Getty-ing Down to Business


Printed with permission of Olivia Suddleson

Kriste An

As Olivia Suddleson ’24 stepped into the interior of the Getty Museum, she said she could not contain her excitement. She said the thought of seeing her photograph on display alongside the paintings, sculptures and crafts at the Getty Museum was hard to believe. As she entered the exhibition where her photograph was located and looked at each of the pieces that had been hand-picked by the staff at the museum, she said she could not believe her eyes.

Suddleson was selected as one of the 20 winners of the Teen Photography Open Call, an initiative organized by the Getty Museum and Amplifier, a nonprofit design lab. Her piece, “Reconnecting with EachOther,” was selected from a pool of 1,660 submissions from the United States, India, Canada, Brazil, Mexico and the United Kingdom. Suddleson said she was elated to see her photograph on display, available for the public to see.

“It was a gratifying experience, seeing my work at the Getty Museum,” Suddleson said. “When I traveled to [the museum] with my friends, it felt like an out-of-body experience to see my piece on display, open for the public to see. It made me glad to know that other people appreciated the things that I found beautiful. It was weird because I didn’t feel like my picture belonged at such a major museum, but, at the same time, I knew I worked for it.”

This year’s prompt, “Reconnecting with _____,” invited students to reflect on what reconnecting looked like during the COVID-19 pandemic. Suddleson said she wanted to explore the complications of maintaining a friendship through her piece, particularly through her posing and lighting.

“I came up with the name ‘Reconnecting with EachOther’ because I wanted to explore themes like how in a relationship you can give your everything to a person but not see it reciprocated, or how you can do everything but fail to overcome a disconnect,” Suddleson said. “In the photo, you can see two friends holding onto each other for dear life. But if you look at their faces, it’s sad and somber, even more so because of the black-and-white nature of the photo. Despite their physical connection, they are isolated, representing the painful and uncontrollable nature of a relationship.”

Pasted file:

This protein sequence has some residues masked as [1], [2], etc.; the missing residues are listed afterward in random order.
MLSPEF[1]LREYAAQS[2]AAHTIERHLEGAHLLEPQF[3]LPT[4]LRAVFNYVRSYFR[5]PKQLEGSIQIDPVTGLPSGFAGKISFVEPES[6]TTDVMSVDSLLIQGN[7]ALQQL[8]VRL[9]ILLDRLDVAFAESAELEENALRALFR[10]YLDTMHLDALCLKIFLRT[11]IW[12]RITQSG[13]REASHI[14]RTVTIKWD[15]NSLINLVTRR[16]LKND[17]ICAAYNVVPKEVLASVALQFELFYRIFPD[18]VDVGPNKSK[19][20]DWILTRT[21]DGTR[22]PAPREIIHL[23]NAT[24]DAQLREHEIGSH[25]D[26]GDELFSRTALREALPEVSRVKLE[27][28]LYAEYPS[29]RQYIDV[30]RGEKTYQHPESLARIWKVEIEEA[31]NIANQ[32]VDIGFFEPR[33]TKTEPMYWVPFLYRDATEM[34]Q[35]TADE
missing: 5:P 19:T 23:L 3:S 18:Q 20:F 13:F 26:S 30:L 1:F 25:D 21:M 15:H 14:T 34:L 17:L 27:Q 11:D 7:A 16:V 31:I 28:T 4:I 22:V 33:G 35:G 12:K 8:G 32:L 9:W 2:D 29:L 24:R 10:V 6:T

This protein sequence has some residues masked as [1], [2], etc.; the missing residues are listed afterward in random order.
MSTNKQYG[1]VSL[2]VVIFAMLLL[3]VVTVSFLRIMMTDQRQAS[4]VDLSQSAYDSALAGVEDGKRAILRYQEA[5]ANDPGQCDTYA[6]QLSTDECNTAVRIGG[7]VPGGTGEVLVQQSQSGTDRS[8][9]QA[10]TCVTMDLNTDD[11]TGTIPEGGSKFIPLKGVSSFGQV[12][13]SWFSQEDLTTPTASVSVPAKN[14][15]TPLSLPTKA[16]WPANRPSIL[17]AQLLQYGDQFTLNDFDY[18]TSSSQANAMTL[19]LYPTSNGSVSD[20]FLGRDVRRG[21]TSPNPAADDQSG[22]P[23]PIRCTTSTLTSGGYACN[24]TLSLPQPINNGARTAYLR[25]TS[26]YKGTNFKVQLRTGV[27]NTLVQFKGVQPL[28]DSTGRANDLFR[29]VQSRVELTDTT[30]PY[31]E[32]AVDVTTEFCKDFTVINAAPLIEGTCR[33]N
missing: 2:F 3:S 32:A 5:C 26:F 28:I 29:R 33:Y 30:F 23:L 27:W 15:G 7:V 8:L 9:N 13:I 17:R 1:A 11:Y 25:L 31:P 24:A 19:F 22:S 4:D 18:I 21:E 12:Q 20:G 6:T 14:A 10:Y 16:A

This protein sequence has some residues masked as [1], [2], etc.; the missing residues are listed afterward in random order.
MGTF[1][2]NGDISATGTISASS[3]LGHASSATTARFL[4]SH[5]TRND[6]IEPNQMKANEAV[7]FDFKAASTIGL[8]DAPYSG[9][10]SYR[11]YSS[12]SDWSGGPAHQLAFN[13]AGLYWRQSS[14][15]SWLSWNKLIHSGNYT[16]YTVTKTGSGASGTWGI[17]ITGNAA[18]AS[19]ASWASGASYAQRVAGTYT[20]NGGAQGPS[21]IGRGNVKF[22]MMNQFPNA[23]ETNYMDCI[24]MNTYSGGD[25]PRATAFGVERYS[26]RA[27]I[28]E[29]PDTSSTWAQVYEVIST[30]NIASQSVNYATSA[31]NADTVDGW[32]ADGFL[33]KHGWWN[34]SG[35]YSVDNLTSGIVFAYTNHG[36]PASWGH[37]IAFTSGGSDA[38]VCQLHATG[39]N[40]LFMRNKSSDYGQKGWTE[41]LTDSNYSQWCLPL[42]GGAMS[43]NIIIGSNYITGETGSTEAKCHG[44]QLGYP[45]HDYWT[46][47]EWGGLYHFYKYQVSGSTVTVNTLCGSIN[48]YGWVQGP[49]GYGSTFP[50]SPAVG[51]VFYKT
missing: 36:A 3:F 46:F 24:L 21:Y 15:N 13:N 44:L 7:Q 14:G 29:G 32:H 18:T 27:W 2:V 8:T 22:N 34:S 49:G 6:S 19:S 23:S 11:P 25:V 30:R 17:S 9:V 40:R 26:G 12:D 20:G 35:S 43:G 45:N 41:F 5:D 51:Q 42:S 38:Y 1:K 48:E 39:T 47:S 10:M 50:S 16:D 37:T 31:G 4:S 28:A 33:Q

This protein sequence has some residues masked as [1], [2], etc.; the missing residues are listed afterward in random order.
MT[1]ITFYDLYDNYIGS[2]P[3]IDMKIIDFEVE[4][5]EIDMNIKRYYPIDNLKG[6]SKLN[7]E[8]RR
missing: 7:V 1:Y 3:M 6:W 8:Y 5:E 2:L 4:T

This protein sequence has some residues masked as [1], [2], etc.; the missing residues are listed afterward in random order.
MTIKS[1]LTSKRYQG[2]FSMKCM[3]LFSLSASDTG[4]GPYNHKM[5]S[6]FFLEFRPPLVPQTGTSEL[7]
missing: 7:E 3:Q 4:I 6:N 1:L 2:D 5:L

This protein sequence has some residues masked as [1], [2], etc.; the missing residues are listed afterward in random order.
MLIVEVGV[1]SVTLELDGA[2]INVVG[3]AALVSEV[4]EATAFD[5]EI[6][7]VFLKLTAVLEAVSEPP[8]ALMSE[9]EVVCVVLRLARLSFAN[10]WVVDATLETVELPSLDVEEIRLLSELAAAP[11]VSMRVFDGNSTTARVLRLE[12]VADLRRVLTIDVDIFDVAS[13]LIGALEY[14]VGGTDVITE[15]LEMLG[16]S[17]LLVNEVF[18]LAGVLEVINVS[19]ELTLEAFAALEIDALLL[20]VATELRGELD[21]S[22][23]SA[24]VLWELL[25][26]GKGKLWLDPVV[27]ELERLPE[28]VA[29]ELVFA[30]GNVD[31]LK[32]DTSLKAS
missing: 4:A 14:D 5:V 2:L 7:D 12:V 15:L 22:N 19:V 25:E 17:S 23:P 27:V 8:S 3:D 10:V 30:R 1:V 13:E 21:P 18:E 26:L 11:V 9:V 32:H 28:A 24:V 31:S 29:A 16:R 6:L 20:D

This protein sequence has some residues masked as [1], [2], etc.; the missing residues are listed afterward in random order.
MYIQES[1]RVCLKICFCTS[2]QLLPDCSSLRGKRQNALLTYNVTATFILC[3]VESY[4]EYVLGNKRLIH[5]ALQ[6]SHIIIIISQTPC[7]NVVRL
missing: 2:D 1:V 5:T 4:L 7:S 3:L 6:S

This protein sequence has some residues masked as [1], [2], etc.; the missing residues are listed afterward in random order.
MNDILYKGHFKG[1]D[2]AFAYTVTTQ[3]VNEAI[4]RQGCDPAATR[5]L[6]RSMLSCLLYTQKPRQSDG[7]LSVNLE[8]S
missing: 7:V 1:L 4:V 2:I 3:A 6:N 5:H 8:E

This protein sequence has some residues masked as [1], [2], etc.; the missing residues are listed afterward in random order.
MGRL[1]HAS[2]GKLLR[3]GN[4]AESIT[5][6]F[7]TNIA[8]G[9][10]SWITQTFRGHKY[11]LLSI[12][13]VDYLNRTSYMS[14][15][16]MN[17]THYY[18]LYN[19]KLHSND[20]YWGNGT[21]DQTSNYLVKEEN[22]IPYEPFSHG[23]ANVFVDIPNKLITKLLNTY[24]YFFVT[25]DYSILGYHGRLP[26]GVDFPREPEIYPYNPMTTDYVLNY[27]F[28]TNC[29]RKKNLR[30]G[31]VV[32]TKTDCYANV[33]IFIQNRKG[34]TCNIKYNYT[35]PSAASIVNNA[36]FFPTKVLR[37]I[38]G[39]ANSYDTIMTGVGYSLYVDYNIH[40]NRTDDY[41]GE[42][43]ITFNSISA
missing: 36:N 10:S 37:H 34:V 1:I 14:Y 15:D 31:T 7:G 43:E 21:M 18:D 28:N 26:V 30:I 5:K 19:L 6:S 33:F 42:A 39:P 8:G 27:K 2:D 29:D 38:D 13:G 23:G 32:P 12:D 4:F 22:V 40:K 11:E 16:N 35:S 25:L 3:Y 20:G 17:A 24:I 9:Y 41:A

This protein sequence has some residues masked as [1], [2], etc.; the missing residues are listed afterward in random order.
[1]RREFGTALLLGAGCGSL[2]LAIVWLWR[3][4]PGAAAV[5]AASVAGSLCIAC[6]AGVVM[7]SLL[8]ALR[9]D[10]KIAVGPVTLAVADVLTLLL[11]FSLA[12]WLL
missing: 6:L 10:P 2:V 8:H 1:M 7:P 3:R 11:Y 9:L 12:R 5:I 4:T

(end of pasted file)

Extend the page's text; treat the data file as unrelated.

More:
Suddleson said she enjoyed working with her classmates on the project, though that was nerve-racking at first.

“Originally, I wanted my friend and her boyfriend to be in the photo, given the intimate nature of the pose,” Suddleson said. “But our schedules never aligned, and I had to ask two of my classmates in my photography class to pose for me instead. This made me nervous, as with film, you can never know what the end product will look like. But, because they were classmates, they understood that I had an image in mind and were willing to let me direct them, even when I was being tedious. I recognize that not everyone is comfortable being on camera, so it meant a lot to me for them to step up and work with me.”

Like Suddleson, Ian Kim ’24 was chosen to display his photograph at the Getty Museum. He said his piece, “Reconnecting with Family History,” is an homage to his Korean-American roots.

“When I tackled this project, I wanted to create a series of photographs that [show] what it is like to be a third-generation Korean-American in the United States,” Kim said. “I found inspiration in my maternal grandmother, who immigrated in the 1960s. I tried to highlight my Korean-American heritage in my photograph, particularly in the props and objects that are representative of my grandmother’s journey from Korea to America.”

Kim said he was surprised to hear that he was selected to display his work at the Getty Museum.

“Being able to present at the Getty Museum was unexpected, as doing so had not been in my original plans for the project,” Kim said. “I made the piece, and I sent it off, but I didn’t know what to expect. I had to wait to see where it would go. So, when I heard that I had won a spot in the Getty Museum, everything that happened felt unexpected and unintentional.”

Kim said though he is proud of what he has accomplished, the process of crafting his piece was not an easy task given that he had to tackle a new medium.

“Working on the project was frankly difficult,” Kim said. “It was my first time working with film, rather than digital photography, and it definitely took some time for me to adapt. But, it gave me a chance to take a deeper dive into the photographs I was taking, and being able to take my eyes off of the photographs before I re-evaluated them was helpful.”

Similarly, Suddleson said working on the project was a demanding experience, especially because of the deadline and the limitations of working with film.